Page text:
I'm reading the Nicomachean Ethics written by Aristotle and there's this one statement (and it's motivations) that I'm really struggling with. In my version of the book it is written in rather proficient English and I'm having a hard time understanding what it says.

So, in chapter I (The Object of Life) under the 6th statement ("There cannot be a universal good such as Plato held to be in his theory of forms"), Aristotle writes this:

But things are called good both in the category of substance and in that of quality and in that of relation; and what exists in its own right, namely substance, is by nature prior to what is relative (for this is a sort of offshoot of attribute of that which exists); so that there cannot be any common idea in these cases.

I have read this over and over again and I can still not understand it. I don't have any knowledge of Plato's Theory of Forms, so that might be the reason, if Aristotle is referring to that. Aristotle then says:

Again, things are called good in as many senses as they are said to exists; for they are so called in the category of substance (e.g. god or mind) and in quality (the virtues) and in quantity (what is moderate) and in relation (what is useful) and in time (opportunity) and in place (habitat and so on).

This I understood better and it seems rather obvious, but I still cannot make up what the first sentence would mean.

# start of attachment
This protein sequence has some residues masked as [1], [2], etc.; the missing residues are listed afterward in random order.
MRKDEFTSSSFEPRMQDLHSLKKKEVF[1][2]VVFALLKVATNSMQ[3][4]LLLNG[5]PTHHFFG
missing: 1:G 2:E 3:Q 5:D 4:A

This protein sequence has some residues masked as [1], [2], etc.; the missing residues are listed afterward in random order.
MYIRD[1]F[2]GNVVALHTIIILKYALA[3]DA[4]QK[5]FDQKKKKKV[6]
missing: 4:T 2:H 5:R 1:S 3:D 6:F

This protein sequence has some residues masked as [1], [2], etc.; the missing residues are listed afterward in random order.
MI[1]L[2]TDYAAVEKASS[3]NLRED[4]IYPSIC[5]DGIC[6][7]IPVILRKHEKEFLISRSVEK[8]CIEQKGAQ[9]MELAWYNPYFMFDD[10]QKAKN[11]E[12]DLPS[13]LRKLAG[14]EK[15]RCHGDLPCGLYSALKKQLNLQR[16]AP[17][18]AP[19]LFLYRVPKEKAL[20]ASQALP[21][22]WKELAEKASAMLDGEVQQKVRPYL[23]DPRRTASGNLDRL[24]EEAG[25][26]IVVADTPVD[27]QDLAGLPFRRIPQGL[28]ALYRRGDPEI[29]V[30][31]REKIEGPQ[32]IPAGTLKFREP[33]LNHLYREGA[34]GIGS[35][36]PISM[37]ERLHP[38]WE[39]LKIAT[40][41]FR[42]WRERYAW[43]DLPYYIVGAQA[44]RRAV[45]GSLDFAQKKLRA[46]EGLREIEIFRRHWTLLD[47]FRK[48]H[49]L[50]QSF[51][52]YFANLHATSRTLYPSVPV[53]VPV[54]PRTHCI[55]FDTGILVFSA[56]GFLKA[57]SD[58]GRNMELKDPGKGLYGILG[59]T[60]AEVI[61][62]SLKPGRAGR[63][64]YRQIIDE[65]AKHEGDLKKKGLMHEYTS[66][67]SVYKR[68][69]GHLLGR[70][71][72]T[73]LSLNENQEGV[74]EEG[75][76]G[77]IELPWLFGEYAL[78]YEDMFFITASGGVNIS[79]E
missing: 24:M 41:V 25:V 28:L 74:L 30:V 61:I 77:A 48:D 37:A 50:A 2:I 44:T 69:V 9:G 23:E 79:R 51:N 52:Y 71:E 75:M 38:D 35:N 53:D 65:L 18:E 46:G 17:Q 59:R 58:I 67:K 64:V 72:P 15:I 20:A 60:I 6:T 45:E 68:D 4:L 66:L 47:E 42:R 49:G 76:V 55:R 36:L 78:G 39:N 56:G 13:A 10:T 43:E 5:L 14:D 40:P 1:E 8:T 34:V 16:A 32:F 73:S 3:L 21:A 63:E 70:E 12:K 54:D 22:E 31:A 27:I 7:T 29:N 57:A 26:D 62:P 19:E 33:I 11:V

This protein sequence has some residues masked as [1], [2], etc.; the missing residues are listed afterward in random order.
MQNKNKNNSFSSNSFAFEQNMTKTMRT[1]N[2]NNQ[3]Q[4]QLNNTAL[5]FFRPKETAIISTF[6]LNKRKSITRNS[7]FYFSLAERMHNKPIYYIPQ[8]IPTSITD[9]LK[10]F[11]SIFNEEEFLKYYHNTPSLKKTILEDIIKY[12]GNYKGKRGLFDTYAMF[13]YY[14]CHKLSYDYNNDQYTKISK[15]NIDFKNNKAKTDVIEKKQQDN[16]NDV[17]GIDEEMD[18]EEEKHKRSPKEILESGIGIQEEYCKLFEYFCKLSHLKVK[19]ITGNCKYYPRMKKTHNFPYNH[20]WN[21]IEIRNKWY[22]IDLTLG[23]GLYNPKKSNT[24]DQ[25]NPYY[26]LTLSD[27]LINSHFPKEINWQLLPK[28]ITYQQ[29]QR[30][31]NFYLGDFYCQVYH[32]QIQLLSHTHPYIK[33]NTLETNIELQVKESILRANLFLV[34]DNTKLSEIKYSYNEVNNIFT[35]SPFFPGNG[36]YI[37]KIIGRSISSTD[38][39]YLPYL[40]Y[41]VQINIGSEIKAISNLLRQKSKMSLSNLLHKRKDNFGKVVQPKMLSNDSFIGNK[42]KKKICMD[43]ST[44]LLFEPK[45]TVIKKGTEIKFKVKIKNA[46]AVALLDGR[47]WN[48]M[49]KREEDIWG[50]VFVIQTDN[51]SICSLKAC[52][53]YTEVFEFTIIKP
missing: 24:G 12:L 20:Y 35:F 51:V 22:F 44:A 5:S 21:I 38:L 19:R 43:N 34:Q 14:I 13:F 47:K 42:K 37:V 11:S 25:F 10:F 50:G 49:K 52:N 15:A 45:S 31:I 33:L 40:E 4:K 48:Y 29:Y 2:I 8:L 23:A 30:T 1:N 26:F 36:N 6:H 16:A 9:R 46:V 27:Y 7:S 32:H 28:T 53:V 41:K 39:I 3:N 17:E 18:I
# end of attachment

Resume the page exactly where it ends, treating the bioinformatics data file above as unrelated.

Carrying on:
What is that Aristotle means in the first sentence and how does he motivate that there is no universal good?

1 Answer 1


Plato held that the Form of the Good was the Form over all the others. It would function as the Form of Forms, then, giving them their being and intelligibility. On Aristotle's view, then, if there is no category over the other categories, then if a universal standard of good ranged over the categories, this standard would be a category over the others; therefore there is no such standard.

It looks like a modus tollens argument: if there was a category of good, there would be a category over the others; there is no such category; therefore the good is not a category.

https://plato.stanford.edu/entries/categories/#AriRea goes over Aristotle's denial of a highest genus in terms of his doctrine of categories. It mentions unity and being in terms of this denial; I think the argument fits onto the good, here, as such (some think of the Form of the Good as "the One," for example).

You must log in to answer this question.

Not the answer you're looking for? Browse other questions tagged .